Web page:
More and more would-be tenants in Spokane find their way blocked by screen doors.
An eight-year-old business, Tenant Information Systems Inc., examines rental applications submitted to more than 80 percent of the landlords in the community.
It’s a test many applicants don’t pass.
TIS President Larry Lambeth estimates the rejection rate for prospective tenants screened by his company varies from a low of 30 percent during the summer months to almost 60 percent around the holidays.
The only hope of finding shelter for many spurned renters is to find a landlord who does not use his or a similar service, Lambeth said.
“You can’t hide anymore,” he said.
But prospective tenants may be better armed when applying for housing if they know their rights.
Lambeth’s agency, like all credit-reporting services, is subject to the Fair Credit Reporting Act, which limits searches to seven years back.
It also entitles anyone to check their file and challenge any information they feel is incorrect. If TIS verifies its accuracy, individuals can insert their own version of events into the file.
Although checks reveal the occasional grudge by a previous landlord, Lambeth said few errors turn up.
“We try to be as accurate as we can be,” he said.
At Spokane Legal Services, Managing Attorney Richard Sola said that even credible agencies like TIS can produce reports that don’t depict a problem 100 percent accurately.
Records may show attempts to remove tenants for non-payment, for example, but not subsequent settlements favorable to the renter.
Though tenants are entitled to correct misrepresentations, they may be unaware of that right, or even of the existence of a report that contains information being used against them, he said.
Lambeth said it took two years for him to compile the database that launched TIS.
He said he started because of experiences he’d had with bad tenants in California. When he moved to Spokane in the mid-1980s, he found there was no service that tracked evictions in the area.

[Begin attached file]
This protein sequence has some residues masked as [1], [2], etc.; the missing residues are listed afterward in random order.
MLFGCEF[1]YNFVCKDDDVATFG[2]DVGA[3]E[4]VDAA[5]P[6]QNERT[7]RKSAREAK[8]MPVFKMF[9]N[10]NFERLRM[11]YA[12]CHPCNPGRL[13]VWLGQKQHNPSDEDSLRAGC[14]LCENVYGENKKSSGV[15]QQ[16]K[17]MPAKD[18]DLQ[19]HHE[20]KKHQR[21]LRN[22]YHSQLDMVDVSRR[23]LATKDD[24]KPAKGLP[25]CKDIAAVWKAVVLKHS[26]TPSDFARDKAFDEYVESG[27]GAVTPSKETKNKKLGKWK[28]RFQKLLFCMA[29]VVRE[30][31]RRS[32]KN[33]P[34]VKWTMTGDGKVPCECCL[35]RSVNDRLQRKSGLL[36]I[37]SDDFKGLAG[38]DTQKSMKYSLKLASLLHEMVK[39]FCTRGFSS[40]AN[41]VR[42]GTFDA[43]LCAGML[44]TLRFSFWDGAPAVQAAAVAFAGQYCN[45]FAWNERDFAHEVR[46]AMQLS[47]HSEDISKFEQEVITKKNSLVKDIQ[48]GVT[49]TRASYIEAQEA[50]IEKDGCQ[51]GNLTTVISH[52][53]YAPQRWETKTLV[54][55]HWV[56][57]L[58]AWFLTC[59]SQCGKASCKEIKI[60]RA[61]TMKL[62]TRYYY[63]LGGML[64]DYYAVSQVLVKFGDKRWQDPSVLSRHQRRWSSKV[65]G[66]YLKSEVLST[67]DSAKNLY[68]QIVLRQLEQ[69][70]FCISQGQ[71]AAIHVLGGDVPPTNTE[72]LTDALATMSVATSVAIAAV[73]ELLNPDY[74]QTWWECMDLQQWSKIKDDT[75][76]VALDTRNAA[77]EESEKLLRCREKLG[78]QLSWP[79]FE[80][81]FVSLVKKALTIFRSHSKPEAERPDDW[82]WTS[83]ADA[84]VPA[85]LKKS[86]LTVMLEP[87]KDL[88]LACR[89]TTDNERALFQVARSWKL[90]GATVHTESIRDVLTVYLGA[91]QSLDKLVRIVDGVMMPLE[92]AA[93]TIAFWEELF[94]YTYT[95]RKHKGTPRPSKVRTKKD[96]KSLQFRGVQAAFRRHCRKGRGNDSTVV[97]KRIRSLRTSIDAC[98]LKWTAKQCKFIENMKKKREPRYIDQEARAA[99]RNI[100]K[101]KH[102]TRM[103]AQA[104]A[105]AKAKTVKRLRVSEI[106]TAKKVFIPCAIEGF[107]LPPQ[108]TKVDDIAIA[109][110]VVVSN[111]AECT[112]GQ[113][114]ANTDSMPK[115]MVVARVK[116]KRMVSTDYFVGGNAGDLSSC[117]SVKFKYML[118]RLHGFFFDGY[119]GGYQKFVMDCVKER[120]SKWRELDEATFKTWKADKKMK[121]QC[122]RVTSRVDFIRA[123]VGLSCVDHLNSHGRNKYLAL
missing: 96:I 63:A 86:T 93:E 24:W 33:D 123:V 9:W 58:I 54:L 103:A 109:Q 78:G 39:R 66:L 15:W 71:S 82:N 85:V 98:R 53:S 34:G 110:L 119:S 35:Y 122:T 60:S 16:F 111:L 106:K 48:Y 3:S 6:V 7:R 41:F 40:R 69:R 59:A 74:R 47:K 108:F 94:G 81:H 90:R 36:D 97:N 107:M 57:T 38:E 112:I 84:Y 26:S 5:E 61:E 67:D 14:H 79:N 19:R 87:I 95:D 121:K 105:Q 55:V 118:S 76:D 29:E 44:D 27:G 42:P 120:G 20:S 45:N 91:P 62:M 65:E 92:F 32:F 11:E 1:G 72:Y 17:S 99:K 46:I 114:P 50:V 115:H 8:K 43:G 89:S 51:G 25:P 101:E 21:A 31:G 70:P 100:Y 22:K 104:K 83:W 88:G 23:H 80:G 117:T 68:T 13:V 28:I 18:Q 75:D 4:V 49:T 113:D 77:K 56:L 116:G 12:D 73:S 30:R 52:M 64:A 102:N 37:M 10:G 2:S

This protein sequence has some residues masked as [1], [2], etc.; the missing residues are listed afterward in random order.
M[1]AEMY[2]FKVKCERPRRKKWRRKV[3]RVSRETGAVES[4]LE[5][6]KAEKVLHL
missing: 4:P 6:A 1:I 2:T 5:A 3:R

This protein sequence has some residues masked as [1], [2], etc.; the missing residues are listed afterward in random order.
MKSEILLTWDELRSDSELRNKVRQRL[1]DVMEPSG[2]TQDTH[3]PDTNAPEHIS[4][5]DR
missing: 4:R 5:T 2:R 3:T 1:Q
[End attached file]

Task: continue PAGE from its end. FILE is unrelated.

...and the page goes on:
TIS employees scoured the courts for eviction records. Then, as the fledgling company signed on clients, their records were entered into TIS files.
TIS also searched the courts for landlord-tenant litigation.
Finally, TIS shares its files, and has access to the files of, members of the National Association of Screening Agencies.
The result, Lambeth said, is a system loaded with the names of millions of individuals from around the country who may have been model occupants or tenants from hell.
Landlords pay membership dues to TIS, then a fee for any of several different types of reports. Most pass on the cost of the reports to apartment applicants.
For example, a quick check of company and national records, a credit report and criminal records in Washington and Oregon costs $15. In most cases, the landlord gets a response in less than one-half hour.
There are additional charges to verify information, a measure that can foil elaborate schemes to conceal past misdeeds.
“It’s amazing the elaborate steps people take to lie to you,” Lambeth said.
TIS General Manager Bill deWeber said checkered tenant histories are by no means limited to the poor.
“We’ve got a lot of upper end problems, too,” he said. “We’ve got lawyers who have been evicted.”
Lambeth said rent is sometimes the last bill paid because many think eviction will take more time than termination of a credit card.
While that may be true, he said, the flip side is an eviction will do much more harm to an individual’s ability to find shelter the next time they go looking.
“A credit card doesn’t affect their living conditions,” he said.
Lambeth added that more landlords have adopted the position that, even if a unit is vacant for a few months, they lose less in rent than they do if a tenant must be evicted.